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Debate: As the UK's aging population drains the public purse, should we raise the retirement age to 70?



What's going on?

The Government is "woefully underprepared" for a demographic time bomb that will see the number over over 65s living in Britain leap by nearly five million in two decades, a House of Lords committee said today.

The peers warned that many people's savings and pensions will be inadequate and called on public and private sector employees to enable people to avoid "cliff-edge retirement" by working part-time or flexibly in their 60s and 70s

Case For: Productive

People in the UK can now expect to live to 80-years-old, according to the latest study. This limit is only expected to increase in the coming years and such an increase puts huge and unsustainable pressure on an already overstretched welfare system. We need to balance the economy in favour of productivity; and while the elderly continue to work for a living they will earn more, spend more and contribute more. Many - though by no means all - may also find continued employment, perhaps at a less strenuous level, a satisfying life choice.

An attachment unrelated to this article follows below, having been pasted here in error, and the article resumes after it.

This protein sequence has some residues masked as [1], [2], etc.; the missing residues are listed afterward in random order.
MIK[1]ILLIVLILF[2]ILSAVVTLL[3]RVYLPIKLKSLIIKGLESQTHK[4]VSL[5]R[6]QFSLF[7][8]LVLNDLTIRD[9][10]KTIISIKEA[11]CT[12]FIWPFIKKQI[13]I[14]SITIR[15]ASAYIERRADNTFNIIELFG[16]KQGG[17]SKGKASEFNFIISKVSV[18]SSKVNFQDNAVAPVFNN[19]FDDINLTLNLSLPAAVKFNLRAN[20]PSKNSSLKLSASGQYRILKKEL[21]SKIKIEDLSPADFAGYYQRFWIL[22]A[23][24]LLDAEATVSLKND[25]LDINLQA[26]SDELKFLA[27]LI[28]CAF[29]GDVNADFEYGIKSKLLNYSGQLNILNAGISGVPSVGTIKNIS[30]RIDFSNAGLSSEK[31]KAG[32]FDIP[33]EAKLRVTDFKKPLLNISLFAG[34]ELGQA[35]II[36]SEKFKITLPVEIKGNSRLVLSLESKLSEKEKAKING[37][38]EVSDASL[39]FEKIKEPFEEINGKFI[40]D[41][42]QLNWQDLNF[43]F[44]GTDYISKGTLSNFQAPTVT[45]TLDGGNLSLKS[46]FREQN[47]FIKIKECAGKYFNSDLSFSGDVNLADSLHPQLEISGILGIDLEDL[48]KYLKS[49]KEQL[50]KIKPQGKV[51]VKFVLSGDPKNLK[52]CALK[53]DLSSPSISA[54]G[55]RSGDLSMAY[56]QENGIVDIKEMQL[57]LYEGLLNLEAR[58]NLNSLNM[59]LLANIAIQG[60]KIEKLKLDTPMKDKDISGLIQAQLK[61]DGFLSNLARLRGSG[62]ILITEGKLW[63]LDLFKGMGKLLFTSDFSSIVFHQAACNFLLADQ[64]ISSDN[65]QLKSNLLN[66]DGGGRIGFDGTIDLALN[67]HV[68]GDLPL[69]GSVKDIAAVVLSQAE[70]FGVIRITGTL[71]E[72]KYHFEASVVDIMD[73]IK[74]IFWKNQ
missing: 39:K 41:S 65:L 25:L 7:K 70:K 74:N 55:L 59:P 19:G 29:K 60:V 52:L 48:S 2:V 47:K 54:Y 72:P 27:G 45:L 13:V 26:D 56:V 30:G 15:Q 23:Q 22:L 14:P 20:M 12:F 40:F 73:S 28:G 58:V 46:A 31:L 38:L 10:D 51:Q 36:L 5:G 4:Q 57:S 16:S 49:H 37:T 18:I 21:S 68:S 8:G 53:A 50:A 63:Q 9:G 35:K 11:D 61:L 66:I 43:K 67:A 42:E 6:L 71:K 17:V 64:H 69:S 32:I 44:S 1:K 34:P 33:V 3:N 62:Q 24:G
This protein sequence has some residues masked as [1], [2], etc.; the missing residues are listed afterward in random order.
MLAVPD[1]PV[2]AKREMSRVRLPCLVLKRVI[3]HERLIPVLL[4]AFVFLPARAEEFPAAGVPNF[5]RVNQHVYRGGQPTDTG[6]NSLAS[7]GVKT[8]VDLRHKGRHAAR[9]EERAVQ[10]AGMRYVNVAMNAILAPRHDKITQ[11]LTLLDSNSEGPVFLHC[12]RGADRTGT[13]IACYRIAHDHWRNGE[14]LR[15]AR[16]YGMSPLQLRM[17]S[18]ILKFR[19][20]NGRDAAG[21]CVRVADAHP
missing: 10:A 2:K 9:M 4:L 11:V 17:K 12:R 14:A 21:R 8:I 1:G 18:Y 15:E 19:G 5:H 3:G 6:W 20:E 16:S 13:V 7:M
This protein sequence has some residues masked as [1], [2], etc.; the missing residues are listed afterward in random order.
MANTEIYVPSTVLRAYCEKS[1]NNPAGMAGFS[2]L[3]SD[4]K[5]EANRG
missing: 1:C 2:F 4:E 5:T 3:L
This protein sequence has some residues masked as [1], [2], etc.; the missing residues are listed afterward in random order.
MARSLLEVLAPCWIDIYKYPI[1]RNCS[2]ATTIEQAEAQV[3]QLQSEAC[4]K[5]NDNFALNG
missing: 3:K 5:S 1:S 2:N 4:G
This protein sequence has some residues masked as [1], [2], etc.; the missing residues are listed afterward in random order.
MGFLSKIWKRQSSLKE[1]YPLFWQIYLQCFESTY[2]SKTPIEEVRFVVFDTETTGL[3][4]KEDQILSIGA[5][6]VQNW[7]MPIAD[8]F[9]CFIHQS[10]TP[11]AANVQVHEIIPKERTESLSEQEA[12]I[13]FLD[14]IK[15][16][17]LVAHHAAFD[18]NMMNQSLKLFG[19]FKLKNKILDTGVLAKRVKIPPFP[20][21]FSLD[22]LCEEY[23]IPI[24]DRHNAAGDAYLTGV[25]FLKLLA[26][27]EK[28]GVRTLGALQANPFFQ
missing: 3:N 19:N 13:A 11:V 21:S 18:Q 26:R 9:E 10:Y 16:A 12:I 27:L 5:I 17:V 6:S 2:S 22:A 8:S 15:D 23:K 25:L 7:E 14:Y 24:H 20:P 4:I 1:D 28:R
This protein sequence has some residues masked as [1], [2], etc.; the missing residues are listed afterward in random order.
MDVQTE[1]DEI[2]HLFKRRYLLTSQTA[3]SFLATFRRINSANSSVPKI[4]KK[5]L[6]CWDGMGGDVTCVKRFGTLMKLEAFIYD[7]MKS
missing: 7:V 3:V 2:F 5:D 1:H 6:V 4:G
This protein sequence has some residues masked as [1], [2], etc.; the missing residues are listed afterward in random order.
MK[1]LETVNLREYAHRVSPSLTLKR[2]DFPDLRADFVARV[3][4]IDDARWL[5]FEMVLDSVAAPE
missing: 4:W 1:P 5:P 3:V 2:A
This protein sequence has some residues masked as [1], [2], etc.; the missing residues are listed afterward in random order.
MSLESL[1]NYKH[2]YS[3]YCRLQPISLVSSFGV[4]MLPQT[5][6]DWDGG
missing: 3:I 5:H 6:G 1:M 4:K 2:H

Case Against: Unjust

Yes, average life expectancy is increasing, but like many other things in British life, the benefits of this are mostly felt by the wealthy. For the working poor, therefore, whose life expectancies have not substantially increased, and who are more likely to work in physically demanding roles,  raising the retirement age is a swiz. It means cheating them out of benefits to which they are entitled, while asking them to subsidise the longer retirements of the rich. Efficient means-testing is a far fairer way to tackle this problem.